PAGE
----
Food
My WW, Whole30 Experiment
One writer attempts the Whole30 while counting her SmartPoints.

I am a long-time WW member, and, like others, I have had my share of weight issues. But it wasn’t until I was diagnosed with Hashimoto’s disease—an autoimmune disorder of the thyroid—that I decided to try combining my WW program with the Whole30®.

If you’re not familiar with the Whole30, it is basically an elimination diet that leaves you only eating protein, fruits, and vegetables. Though I had been working the Plan and going Beyond the Scale—controlling my portions, recognizing (and stopping) binge episodes—I also felt like I might have some underlying digestive issues or food intolerances. Many of my friends had used Whole30 to identify the foods that were difficult for them to digest by figuring out which food group to eliminate. The result was that they felt happier, healthier, and full of energy—not to mention, they looked fantastic.

 

My first attempt

 

I tried the Whole30 for the first time in October 2016. After a month, my skin was clearer (my mind even more so); my face and chin lost baby fat; my stomach, though still soft, was flatter than ever—and I felt damn good in my jeans.

Here’s what you can eat on the Whole30: most veggies, fresh fruit and fruit juice, all types of potatoes (thank goodness), nuts, green beans, sugar snap peas, string beans, seeds, lean meats and fish, coconut oil, and ghee. Here’s what you can’t eat: grains (including quinoa and rice), corn, dairy, legumes, pulses, and sugar. When you eat out, you can ask for your food to be cooked in olive oil. And you can’t drink alcohol.

I pointed everything out on SmartPoints® (don’t rat me out to the Whole30 framers!), leading to my first entirely blue-dotted month, in which my daily points landed squarely in my Healthy Eating zone. I called this first attempt more of a “Hil30” than a Whole30, though, as I wasn’t meticulous in following the Whole 30 rules. I had brisket (with the sauce) at Rosh Hashanah, and broke the fast at Yom Kippur with egg salad (miraculously, I turned down bagels, thank you very much). I also accepted a shot of tequila (it’s clean, right?) out at a bar with friends. I didn’t start a new day 1 after any one of these “slips” as prescribed by the Whole 30 program. And at the end of my challenge, I had a birthday blowout and reintroduced alcohol, sweets, bread, and cheese to my old eating in one fell swoop. So I couldn’t properly assess which food groups were the culprit for my tummy woes.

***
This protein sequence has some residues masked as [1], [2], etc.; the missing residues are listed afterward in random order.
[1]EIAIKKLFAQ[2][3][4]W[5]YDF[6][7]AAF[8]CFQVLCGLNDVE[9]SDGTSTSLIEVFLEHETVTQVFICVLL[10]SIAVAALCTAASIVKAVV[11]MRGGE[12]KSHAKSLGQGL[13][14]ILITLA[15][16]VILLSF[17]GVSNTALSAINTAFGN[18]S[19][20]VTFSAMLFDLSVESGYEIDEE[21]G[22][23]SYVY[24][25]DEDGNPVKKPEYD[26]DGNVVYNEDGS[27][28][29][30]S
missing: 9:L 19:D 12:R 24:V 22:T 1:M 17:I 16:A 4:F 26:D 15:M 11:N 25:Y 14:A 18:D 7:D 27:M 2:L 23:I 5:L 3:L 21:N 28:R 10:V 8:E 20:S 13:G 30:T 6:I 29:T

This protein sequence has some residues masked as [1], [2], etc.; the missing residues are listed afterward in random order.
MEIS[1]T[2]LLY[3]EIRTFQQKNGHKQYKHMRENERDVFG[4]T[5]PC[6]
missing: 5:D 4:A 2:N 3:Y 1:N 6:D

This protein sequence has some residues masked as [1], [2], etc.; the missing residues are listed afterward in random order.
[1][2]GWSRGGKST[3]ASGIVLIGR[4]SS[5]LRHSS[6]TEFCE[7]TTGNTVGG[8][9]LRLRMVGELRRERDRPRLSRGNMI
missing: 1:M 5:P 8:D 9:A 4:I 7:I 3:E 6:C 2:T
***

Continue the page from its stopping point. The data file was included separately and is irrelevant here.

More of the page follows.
Combining WW Freestyle™ and the Whole30 ®

 

As you may have read about my transition to WW Freestyle™, I love the flexibility of more ZeroPoint™ foods—and how anything I wanted to eat was still on the menu. But it got me thinking: Most of the Whole 30-approved foods have become ZeroPoint foods on the WW Freestyle program. Could I try it again? Would I even make it to my 23 SmartPoints daily budget when most of what I’d be eating would be zero Points? (Basically, you only have to count oil, ghee, avocado, potatoes, nuts, and seeds. Bring on the rollovers!) . I decided to try again in December 2017, even though I would face my office holiday party, Hanukkah, and trips to London and Florida.

Ultimately, I discovered that I could follow Whole30 while on WW, but I kind of missed the mark (and 5 blue-dot days this time around).  If I had chosen a month when I wasn’t traveling and celebrating, I’m sure I would have been more successful. There were several moments where I should have simply said “No, thanks,” and taken myself out of tempting situations. But, when in London, you sample high tea; and you take the shot of sherry they offer you to keep warm when you’re waiting outside in frigid temperatures for a coveted spot at Bombay-style restaurant Dishoom. Even so, I stuck to Whole30 rules about 80 percent of the time. In the end, it was one of the most mindful holiday seasons I have ever experienced.

Though I may have fallen short once again of doing the Whole30 “for real,” I did lose about 5 lbs in the 30 days. (People following the WW plan can expect to lose 1–2 lbs per week.) I also reignited my energy, had fun with my friends, and discovered valuable tips and tricks that I could take with me into 2018 as well as on my way to goal and maintenance. To do this, I am conscientiously reintroducing each food group one by one. The first was alcohol (though it’s not mentioned on the official plan). I rang in the New Year with a champagne toast before I ran 4 miles in Central Park at midnight.